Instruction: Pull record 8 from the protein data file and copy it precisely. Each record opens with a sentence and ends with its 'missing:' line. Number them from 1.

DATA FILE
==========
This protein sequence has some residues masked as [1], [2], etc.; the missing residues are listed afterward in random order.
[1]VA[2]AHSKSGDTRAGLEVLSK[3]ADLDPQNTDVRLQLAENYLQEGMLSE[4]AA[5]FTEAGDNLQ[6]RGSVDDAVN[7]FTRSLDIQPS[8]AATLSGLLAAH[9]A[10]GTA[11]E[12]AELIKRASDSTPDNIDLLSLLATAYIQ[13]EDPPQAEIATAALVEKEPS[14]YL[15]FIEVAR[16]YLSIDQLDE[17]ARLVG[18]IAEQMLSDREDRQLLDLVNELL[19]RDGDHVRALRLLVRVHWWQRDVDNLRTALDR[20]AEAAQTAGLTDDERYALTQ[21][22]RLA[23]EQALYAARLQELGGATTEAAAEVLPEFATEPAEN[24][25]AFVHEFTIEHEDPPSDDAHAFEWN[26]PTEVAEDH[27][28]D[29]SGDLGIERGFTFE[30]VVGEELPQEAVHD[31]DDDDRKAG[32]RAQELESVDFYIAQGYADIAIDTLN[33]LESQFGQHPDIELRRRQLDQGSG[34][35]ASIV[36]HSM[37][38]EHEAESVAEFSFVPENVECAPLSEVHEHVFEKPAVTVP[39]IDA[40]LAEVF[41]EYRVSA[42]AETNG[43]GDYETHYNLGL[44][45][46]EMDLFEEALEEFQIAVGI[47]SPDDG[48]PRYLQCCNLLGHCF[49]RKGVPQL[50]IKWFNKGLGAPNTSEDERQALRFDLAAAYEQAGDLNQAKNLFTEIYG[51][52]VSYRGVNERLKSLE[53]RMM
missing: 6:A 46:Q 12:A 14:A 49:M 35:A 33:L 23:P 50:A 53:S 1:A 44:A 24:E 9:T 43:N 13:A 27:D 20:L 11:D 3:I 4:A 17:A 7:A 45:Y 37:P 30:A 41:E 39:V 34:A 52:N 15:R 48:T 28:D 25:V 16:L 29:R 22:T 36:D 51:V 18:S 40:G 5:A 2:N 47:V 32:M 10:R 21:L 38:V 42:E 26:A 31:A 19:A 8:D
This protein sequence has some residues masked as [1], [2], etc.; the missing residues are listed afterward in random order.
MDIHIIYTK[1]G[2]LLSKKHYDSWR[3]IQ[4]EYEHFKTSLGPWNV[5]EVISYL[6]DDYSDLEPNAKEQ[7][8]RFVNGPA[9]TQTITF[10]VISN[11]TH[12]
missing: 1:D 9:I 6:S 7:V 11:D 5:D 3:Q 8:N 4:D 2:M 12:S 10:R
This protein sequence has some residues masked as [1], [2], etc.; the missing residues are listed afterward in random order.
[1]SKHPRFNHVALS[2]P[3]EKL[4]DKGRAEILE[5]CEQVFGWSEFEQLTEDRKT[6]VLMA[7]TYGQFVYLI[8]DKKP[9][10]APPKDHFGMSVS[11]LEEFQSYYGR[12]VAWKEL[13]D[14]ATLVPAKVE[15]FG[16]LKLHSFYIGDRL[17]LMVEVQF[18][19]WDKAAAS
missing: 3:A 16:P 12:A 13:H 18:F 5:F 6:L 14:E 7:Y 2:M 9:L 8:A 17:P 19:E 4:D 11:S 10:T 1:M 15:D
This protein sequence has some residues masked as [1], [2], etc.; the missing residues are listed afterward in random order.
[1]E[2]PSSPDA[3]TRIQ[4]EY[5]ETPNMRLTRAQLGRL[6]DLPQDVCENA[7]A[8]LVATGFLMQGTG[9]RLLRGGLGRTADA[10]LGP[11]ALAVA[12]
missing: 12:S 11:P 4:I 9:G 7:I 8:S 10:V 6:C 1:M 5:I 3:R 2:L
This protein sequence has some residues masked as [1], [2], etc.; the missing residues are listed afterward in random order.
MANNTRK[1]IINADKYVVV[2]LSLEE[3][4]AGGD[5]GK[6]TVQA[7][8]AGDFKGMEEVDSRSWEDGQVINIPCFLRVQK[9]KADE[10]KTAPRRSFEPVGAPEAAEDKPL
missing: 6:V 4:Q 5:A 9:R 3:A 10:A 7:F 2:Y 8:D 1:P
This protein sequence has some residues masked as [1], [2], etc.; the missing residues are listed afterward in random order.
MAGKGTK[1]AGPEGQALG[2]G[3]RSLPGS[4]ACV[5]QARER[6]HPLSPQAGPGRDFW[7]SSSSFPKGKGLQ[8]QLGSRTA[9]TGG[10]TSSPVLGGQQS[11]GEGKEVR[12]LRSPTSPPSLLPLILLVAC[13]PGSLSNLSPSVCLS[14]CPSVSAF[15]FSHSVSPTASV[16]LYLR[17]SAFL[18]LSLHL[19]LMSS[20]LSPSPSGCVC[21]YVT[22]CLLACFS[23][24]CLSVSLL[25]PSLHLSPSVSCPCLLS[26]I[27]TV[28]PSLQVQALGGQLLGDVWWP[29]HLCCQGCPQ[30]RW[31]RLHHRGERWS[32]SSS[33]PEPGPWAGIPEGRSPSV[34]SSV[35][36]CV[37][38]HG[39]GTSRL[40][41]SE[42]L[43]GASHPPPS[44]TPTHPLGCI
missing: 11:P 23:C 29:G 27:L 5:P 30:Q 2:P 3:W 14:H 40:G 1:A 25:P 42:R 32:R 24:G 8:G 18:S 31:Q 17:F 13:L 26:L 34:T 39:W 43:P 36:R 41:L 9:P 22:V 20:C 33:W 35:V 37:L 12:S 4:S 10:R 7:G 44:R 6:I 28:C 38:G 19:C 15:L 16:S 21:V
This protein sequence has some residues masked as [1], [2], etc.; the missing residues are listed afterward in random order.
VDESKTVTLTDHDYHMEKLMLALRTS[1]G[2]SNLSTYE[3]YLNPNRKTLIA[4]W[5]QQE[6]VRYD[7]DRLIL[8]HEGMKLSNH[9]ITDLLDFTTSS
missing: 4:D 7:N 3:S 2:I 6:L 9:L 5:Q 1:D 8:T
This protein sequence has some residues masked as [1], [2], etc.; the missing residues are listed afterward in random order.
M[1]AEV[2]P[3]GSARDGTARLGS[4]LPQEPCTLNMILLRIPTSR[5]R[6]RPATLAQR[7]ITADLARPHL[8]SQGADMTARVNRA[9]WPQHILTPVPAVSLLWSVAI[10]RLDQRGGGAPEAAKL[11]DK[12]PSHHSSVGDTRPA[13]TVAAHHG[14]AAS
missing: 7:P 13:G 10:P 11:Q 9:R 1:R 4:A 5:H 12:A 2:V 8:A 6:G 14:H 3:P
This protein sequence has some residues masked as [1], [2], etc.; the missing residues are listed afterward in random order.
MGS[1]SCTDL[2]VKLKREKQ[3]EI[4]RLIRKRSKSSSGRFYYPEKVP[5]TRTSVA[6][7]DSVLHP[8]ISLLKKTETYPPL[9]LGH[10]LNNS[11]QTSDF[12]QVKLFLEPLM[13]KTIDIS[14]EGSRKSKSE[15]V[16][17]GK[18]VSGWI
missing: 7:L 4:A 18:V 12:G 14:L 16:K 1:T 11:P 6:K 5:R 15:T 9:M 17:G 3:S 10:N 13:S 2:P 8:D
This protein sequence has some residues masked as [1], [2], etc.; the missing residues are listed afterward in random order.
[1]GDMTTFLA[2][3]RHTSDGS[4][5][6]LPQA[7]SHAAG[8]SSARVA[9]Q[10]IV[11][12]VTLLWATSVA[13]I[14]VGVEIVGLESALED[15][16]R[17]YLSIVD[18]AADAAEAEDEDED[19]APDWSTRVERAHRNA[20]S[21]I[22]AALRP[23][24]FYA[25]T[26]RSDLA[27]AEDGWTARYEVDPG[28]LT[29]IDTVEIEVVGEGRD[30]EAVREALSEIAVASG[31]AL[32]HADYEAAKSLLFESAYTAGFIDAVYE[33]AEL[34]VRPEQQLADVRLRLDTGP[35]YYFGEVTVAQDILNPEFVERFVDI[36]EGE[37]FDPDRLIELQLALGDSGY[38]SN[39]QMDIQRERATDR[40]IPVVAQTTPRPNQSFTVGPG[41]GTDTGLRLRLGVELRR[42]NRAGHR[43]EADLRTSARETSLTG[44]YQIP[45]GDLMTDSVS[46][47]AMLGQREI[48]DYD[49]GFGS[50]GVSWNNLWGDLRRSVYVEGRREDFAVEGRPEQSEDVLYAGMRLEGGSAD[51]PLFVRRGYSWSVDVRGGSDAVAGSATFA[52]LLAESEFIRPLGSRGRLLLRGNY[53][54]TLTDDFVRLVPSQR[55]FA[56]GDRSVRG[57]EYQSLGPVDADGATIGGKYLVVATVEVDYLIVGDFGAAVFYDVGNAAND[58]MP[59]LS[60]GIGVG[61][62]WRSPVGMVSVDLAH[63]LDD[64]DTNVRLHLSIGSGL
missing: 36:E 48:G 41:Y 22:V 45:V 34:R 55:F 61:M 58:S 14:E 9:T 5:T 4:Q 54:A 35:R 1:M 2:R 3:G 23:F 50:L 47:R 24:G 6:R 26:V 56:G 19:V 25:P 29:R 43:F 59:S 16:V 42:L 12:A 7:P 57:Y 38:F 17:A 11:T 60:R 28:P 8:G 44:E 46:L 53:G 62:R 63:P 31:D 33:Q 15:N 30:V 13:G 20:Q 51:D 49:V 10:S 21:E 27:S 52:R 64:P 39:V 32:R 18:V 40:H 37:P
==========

This protein sequence has some residues masked as [1], [2], etc.; the missing residues are listed afterward in random order.
M[1]AEV[2]P[3]GSARDGTARLGS[4]LPQEPCTLNMILLRIPTSR[5]R[6]RPATLAQR[7]ITADLARPHL[8]SQGADMTARVNRA[9]WPQHILTPVPAVSLLWSVAI[10]RLDQRGGGAPEAAKL[11]DK[12]PSHHSSVGDTRPA[13]TVAAHHG[14]AAS
missing: 7:P 13:G 10:P 11:Q 9:R 1:R 4:A 5:H 12:A 2:V 8:A 6:G 14:H 3:P